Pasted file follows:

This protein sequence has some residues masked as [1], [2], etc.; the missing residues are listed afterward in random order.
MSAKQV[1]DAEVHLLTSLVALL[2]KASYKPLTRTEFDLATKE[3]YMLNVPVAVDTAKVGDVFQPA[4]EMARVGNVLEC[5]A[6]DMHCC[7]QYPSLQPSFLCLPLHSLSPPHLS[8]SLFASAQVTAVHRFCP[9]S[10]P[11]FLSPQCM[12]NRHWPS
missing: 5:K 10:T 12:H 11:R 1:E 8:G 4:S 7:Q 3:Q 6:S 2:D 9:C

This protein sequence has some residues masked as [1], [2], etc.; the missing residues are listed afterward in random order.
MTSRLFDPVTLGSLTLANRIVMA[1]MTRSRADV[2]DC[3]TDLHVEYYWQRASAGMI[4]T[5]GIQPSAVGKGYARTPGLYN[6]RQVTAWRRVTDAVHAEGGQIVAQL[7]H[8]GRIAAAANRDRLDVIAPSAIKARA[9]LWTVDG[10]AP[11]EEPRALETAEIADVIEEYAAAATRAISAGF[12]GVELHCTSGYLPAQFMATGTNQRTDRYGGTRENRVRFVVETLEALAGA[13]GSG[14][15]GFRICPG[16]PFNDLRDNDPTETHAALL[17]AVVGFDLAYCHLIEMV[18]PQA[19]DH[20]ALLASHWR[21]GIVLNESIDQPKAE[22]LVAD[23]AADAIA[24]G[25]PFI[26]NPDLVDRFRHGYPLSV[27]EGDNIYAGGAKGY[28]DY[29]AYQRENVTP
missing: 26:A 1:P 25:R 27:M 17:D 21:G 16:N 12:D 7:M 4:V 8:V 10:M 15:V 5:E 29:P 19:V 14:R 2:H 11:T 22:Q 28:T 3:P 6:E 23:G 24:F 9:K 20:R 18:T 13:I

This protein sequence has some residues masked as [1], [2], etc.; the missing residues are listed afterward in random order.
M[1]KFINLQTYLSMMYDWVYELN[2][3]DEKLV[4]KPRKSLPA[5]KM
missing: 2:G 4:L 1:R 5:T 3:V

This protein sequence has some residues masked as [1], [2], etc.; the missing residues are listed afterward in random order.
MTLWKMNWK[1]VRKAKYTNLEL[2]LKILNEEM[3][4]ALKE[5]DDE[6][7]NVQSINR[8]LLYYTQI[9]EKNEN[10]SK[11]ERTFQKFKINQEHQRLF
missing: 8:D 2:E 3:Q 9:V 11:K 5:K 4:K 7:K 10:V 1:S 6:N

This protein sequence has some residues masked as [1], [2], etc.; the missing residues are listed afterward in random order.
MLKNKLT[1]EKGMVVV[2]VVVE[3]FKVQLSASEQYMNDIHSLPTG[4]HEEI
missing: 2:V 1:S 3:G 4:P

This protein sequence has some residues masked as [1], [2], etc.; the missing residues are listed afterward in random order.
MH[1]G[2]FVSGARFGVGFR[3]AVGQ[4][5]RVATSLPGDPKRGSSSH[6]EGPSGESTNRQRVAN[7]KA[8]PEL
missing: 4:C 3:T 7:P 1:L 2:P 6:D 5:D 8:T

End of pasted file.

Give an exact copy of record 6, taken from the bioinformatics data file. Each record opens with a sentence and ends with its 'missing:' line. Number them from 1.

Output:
This protein sequence has some residues masked as [1], [2], etc.; the missing residues are listed afterward in random order.
MH[1]G[2]FVSGARFGVGFR[3]AVGQ[4][5]RVATSLPGDPKRGSSSH[6]EGPSGESTNRQRVAN[7]KA[8]PEL
missing: 4:C 3:T 7:P 1:L 2:P 6:D 5:D 8:T